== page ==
Please note: Articles on this website were originally published by CourtKeys.com in 2015 and may now be out of date. Revised and updated content is included in Civil Litigation for Non-Lawyers [available here]. Disclaimer
On this page:
- Progressing a claim in the Tenancy Tribunal
- Notice of hearing
A Tenancy Tribunal hearing will be allocated for your case if you are not able to reach agreement at mediation or if you bypass mediation entirely. Tribunal hearings are conducted by Tenancy Adjudicators in many District Courts.
Notice of hearing
The Tenancy Tribunal should notify you of the date, time and place of your hearing once it has been allocated. The notice may also contain other information such as what you should bring to the hearing or file with the Tribunal beforehand. You should take care to meet any deadlines for filing things in the Tribunal. Also, keep in mind that you could contact Tenancy Services or the Tribunal with any questions or issues you may have about the hearing or what you need to do to get your case ready.
You should contact the Tenancy Tribunal as soon as possible if you might not be able to attend a hearing because of the time or place that is allocated for it. The Tribunal may be able to adjourn the time, change the place or otherwise accommodate your needs so long as you can show good reason for doing so. You should contact the Tribunal at the District Court that is to hear your case or Tenancy Services to find out how best to apply for a change and who you should make your application to.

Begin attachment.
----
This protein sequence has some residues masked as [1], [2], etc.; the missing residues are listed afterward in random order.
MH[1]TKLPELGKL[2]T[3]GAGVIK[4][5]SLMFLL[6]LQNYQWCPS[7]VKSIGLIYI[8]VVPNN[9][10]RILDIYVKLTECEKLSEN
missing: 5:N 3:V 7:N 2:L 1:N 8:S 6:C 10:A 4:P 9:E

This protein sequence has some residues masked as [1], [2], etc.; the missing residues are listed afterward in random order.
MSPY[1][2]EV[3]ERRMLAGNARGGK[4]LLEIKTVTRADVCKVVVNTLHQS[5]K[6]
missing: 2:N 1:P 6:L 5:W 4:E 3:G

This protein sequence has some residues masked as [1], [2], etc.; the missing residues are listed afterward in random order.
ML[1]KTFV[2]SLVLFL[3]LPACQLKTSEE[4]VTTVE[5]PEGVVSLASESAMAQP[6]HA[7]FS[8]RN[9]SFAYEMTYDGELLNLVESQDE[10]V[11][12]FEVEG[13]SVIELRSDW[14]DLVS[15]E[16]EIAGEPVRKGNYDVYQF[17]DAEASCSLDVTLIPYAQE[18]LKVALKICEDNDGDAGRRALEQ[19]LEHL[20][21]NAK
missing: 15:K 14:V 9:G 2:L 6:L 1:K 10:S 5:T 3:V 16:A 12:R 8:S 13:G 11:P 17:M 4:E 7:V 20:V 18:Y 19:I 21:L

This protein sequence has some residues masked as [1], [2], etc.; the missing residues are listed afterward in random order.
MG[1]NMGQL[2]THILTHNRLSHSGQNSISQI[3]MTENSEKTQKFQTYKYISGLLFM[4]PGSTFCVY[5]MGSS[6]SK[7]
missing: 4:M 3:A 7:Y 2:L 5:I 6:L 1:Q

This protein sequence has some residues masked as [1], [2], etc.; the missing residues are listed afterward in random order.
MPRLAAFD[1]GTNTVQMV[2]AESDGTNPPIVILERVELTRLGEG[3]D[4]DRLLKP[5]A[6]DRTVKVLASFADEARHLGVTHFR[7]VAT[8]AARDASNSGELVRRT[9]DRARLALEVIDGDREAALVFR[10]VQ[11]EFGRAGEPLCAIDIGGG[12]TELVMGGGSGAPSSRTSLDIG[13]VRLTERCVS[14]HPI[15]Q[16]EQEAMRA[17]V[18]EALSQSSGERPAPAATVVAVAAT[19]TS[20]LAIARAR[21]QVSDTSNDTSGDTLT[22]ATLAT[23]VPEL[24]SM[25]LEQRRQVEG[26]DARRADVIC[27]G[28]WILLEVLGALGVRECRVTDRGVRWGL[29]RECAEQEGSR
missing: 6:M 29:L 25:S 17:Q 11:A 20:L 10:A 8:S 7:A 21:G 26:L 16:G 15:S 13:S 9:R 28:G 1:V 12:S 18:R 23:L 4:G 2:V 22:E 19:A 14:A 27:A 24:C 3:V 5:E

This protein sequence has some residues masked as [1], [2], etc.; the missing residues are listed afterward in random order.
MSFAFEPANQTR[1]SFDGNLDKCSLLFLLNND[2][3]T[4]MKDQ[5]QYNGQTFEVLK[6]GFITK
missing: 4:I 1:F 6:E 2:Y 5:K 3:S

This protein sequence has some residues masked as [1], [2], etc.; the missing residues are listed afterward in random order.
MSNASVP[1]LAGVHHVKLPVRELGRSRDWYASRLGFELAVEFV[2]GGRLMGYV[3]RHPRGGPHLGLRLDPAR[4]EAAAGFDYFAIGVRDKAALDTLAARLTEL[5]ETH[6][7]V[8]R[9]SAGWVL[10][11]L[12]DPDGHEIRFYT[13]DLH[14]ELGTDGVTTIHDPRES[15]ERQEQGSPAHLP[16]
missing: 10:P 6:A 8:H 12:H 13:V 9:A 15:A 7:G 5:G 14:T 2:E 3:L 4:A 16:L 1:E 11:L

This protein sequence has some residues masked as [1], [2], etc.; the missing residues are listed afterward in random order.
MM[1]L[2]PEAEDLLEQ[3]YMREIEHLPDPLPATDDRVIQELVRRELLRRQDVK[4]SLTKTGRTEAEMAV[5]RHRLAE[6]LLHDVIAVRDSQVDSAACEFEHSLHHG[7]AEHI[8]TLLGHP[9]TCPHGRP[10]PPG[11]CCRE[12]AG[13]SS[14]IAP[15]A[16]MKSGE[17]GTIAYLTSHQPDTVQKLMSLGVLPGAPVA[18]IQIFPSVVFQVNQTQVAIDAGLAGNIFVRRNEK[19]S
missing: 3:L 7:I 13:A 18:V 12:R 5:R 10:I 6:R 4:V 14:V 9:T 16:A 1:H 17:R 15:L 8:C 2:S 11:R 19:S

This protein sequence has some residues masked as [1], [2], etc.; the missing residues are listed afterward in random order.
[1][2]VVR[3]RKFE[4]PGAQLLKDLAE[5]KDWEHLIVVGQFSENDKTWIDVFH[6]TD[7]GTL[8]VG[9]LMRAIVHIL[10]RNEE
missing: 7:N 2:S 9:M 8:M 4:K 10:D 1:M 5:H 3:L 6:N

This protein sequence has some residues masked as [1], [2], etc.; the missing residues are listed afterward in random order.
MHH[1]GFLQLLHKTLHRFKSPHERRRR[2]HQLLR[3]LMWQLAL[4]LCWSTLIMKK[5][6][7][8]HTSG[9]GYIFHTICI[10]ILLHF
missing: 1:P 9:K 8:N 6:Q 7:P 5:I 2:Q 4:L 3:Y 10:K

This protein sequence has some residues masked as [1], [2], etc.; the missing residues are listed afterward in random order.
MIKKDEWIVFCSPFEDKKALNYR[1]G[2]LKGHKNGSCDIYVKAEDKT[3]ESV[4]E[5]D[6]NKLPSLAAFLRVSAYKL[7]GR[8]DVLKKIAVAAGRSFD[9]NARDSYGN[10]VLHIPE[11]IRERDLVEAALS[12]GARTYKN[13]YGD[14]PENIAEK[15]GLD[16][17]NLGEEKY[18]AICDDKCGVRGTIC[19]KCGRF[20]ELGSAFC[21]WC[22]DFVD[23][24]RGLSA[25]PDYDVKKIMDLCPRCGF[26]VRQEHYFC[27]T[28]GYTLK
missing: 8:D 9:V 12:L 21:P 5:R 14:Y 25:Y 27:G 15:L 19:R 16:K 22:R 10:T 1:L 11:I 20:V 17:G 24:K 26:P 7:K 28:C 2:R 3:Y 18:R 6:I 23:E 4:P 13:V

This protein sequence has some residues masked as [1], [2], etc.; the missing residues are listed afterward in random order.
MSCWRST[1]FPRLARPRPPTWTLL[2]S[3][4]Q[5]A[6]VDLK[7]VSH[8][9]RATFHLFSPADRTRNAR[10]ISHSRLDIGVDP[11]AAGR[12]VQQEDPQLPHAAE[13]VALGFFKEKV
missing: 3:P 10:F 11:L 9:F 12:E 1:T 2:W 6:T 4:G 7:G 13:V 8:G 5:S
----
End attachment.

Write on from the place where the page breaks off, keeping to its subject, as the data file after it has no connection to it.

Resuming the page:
A written application may be required. Generally, any written application for a change to an allocated hearing may include:
1. Details of your particular Tenancy Tribunal application, such as:
1.1. The particular District Court that is dealing with your Tenancy Tribunal application.
1.2. Any reference number assigned to your case (if known).
1.3. Who the parties to the case are.
2. Details of the hearing, such as:
2.1. The date and time when the hearing has been allocated to take place.
2.2. The place where the hearing will take place.
2.3. The name of the Tenancy Adjudicator who will conduct the hearing (if known).
3. That you are making an application to change the allocated hearing, and details of the proposed change. For example, an adjournment to a date after 7 May.
4. Your name, and clearly identifying that it is you who is making the application.
5. The reasons why you are making the application, and the reasons why it should be granted. For example, that you have an appointment to treat an illness on the day allocated for the hearing, that your health will suffer if you do not receive the treatment around that date and that the appointment cannot be rescheduled to another time around that date.
6. Your contact details.
Note: This content was originally published by CourtKeys.com in 2015. Disclaimer